Many years ago, there had been debate on whether schools should teach students sex education. This has thankfully changed due to some simple statistics. According to the Guttmacher Institute, the US has “one of the highest teen pregnancy rates in the developed world—almost twice as high as those of England, Wales, and Canada, and eight times as high as those of the Netherlands and Japan.” In addition, adolescents and young adults between 15–24 account for approximately 60% of incidents of sexually transmitted infections globally, according to the World Health Organization. Here we have a fascinating article on how sex education is taught in different countries which helps explain some of this difference.
The statistics above, and other numerous studies in the same category, helped garner sex education support from relevant quarters in recent years. Parents, educators, and government bodies agree that sex education should be taught in schools. In a recent poll on sex education by Planned Parenthood, 93 percent of parents supported having sex education taught in middle school, and 96 percent of parents supported having sex education taught in high school. Currently, 24 states and the District of Columbia mandate sex education, and 34 states mandate HIV education. This consensus and widespread implementation of sex education has cut down on the number of teenagers who have their first sex without some form of sexual education.
As in all things, parents should not feel that they can pass over sex education fully to the school. As professionals and with experience, they can offer your child a great tool. However, talking about it openly and at regular intervals is important. Your child is an individual and may be experiencing things that do not fit with the timeline of the school curriculum. They may also have views different from you. It can take strength to have these conversations.
What Does Your Child Learn from Sex Education in School?
Sex education varies in composition, method of teaching, and involvement across the United States. Some states allow parental involvement and choice of participation. Parents get to choose whether they want their children to receive sexual education. According to the National Conference of State Legislatures, twenty-five states and the District of Columbia require school districts to notify parents that there’s a provision for sexual or HIV education. Five states require parental consent before a child can receive instruction, and thirty-six states and the District of Columbia allow parents to opt out on behalf of their children.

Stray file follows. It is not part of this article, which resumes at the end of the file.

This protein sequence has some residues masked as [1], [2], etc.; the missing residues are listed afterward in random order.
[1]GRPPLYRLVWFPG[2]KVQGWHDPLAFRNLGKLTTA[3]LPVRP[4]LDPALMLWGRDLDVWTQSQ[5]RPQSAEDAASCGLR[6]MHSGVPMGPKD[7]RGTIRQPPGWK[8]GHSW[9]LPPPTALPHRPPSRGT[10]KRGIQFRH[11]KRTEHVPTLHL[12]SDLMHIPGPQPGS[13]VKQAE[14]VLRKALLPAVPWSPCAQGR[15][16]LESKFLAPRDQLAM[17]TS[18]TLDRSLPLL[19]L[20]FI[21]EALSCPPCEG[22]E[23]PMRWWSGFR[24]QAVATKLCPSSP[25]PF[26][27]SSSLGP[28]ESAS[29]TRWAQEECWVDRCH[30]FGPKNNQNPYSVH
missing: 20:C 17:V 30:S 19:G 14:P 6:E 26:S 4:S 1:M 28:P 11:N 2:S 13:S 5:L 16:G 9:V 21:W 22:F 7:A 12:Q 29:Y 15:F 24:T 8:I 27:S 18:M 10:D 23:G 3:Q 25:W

So whatever the composition of sex education in your state, chances are you can participate as a parent or opt out for your child if anything makes you uncomfortable. Generally, there are two basic types of sex education classes: Abstinence-Only-Until-Marriage and Comprehensive Sexuality Education.
As the name implies, abstinence-Only-Until-Marriage aims to get teenagers to abstain from all kinds of sexual activity. How abstinence is taught differs across states. Some schools emphasize the failure rate of contraceptives as a deterrent. Others choose not to talk about contraception at all. But the ultimate goal is to encourage complete abstinence from sex. This tends to be in religious states and countries.
On the other hand, Comprehensive Sexuality Education teaches children that sex is a normal part of life. It begins early in childhood and covers sexual expression, masturbation, safe sex, culture, body image, contraceptives, and STIs. The ultimate goal of Comprehensive Sexuality Education is to teach children safe sex. Of course, it touches on abstinence too, but the focus is on equipping teens with procedures to avoid STIs, HIV, and pregnancy. We look later at which is the most effective, however, as a parent it is essential that you also talk to your child about sex. We offer you some advice here. I personally firmly believe in a comprehensive method and the evidence below affirms this.